You are here: American University Centers Latin American and Latino Studies Central American Migration Research Initiative

Back to top

Central American Migration Research Initiative

While unauthorized migration of Mexicans to the U.S. remains at historic lows, the flow of Central American migrants—many of them unaccompanied minors and families—has increased dramatically since 2012. In recent years, this demographic shift has persisted amidst more aggressive, less targeted immigration enforcement activities, the elimination of temporary protections for groups of noncitizens with long histories in the U.S., and divergent state and local community responses to migrant resettlement. Together with community and university partners, CLALS is undertaking a set of projects to better understand the factors driving migration from Central America, the wellbeing of migrants, and the impact of increased migration on communities across the U.S.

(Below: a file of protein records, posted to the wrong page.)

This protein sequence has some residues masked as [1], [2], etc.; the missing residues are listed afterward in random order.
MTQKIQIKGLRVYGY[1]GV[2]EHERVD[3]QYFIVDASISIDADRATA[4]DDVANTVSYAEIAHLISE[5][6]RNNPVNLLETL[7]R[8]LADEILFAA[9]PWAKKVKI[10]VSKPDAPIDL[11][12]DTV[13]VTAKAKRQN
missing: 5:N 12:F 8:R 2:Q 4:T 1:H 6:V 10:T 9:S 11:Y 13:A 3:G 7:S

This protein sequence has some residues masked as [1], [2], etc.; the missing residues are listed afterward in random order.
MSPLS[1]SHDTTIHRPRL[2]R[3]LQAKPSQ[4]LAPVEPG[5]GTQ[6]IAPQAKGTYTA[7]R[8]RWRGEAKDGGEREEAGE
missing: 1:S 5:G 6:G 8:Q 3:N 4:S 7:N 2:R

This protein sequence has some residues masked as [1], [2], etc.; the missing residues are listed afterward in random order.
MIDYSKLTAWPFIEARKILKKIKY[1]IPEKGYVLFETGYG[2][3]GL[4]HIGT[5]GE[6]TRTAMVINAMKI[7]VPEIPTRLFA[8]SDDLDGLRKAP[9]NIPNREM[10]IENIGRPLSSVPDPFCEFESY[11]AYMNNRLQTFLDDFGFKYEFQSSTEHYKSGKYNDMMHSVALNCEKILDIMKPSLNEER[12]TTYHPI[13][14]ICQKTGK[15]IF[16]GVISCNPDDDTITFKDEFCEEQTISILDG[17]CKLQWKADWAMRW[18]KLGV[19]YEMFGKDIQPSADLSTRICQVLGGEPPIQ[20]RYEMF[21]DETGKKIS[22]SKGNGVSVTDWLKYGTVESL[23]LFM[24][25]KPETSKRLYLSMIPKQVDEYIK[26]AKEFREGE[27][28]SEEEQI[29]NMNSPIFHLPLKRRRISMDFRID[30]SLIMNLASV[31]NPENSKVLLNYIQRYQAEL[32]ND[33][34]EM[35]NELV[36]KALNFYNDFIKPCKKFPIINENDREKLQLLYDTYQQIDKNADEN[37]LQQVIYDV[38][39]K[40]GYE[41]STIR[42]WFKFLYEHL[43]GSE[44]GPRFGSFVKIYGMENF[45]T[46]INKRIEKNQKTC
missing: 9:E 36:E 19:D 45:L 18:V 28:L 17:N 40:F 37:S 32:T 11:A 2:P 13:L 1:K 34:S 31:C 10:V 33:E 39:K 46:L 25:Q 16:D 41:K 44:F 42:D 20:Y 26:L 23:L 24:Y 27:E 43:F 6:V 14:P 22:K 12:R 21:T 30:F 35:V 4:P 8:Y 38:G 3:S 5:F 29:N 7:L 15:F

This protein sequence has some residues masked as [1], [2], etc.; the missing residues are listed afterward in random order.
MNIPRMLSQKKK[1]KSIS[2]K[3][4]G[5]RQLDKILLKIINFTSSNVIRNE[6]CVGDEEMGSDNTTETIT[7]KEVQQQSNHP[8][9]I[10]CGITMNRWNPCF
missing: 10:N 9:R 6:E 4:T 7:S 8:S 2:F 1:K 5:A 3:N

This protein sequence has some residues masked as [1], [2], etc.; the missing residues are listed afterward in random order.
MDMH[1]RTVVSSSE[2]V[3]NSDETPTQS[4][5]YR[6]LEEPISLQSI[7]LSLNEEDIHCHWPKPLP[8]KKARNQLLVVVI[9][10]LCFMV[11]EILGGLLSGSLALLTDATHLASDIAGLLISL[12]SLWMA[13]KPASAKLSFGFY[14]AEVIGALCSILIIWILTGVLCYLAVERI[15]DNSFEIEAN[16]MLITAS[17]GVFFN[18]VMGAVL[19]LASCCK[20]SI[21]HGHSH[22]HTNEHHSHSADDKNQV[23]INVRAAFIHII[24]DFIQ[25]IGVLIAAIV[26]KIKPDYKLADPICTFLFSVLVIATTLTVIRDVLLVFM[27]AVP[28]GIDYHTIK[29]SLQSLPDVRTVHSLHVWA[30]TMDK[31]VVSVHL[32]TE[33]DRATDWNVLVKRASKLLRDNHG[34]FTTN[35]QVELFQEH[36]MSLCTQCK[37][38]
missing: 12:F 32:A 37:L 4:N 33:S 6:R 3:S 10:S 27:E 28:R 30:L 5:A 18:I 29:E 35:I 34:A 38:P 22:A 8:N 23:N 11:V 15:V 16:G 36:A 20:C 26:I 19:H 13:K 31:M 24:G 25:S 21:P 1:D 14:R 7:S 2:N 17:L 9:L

Center projects continue to explore the conditions motivating the migration of Central American minors and their families, their safety and welfare during the migration journey, and their integration experiences in the U.S. Research on the circumstances driving migration is contributing to the Center’s efforts to inform legal decision-making on the tens of thousands of cases that have overwhelmed the U.S. immigration system. Recent projects under the umbrella of this initiative have also analyzed how communities across the country are addressing the legal, education, health, and social service needs of newcomers.


Household Contexts and School Integration project represented by puzzle with missing piece

Household Contexts & School Integration of Resettled Youth

Learn More

CARPA project logo

Central American Refugee & Policy Assistance Project

Learn More

Unaccompanied Migrants project logo

Unaccompanied Migrant Children From Central America

Learn More

BTI Project logo 640x366

Central American Migration & U.S. Communities

Learn More

Asylum Decision Making project logo

Country Conditions in Central America & Asylum Decision-Making

Learn More